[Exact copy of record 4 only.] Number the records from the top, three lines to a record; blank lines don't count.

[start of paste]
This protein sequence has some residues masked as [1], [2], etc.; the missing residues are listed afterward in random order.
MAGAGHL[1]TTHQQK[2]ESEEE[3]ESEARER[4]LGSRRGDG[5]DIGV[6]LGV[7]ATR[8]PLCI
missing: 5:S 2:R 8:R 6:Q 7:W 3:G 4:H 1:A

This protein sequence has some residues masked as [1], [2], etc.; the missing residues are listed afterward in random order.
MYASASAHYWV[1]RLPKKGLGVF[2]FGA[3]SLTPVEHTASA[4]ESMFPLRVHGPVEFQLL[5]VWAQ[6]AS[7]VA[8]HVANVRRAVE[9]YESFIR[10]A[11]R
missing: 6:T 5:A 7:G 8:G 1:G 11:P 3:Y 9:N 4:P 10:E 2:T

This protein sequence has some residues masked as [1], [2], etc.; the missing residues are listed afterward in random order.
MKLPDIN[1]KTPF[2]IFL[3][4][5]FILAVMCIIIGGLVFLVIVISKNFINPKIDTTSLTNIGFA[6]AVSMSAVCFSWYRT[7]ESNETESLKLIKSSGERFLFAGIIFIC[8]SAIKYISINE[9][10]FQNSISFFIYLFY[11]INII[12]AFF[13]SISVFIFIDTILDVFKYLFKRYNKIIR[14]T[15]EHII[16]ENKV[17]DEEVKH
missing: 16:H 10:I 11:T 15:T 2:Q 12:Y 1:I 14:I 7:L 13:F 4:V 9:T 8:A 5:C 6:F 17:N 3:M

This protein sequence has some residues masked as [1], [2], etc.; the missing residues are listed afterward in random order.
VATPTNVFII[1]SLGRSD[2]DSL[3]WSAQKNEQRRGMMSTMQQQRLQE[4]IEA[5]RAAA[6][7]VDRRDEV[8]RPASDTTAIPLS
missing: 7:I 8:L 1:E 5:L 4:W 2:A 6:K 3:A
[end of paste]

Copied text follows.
This protein sequence has some residues masked as [1], [2], etc.; the missing residues are listed afterward in random order.
VATPTNVFII[1]SLGRSD[2]DSL[3]WSAQKNEQRRGMMSTMQQQRLQE[4]IEA[5]RAAA[6][7]VDRRDEV[8]RPASDTTAIPLS
missing: 7:I 8:L 1:E 5:L 4:W 2:A 6:K 3:A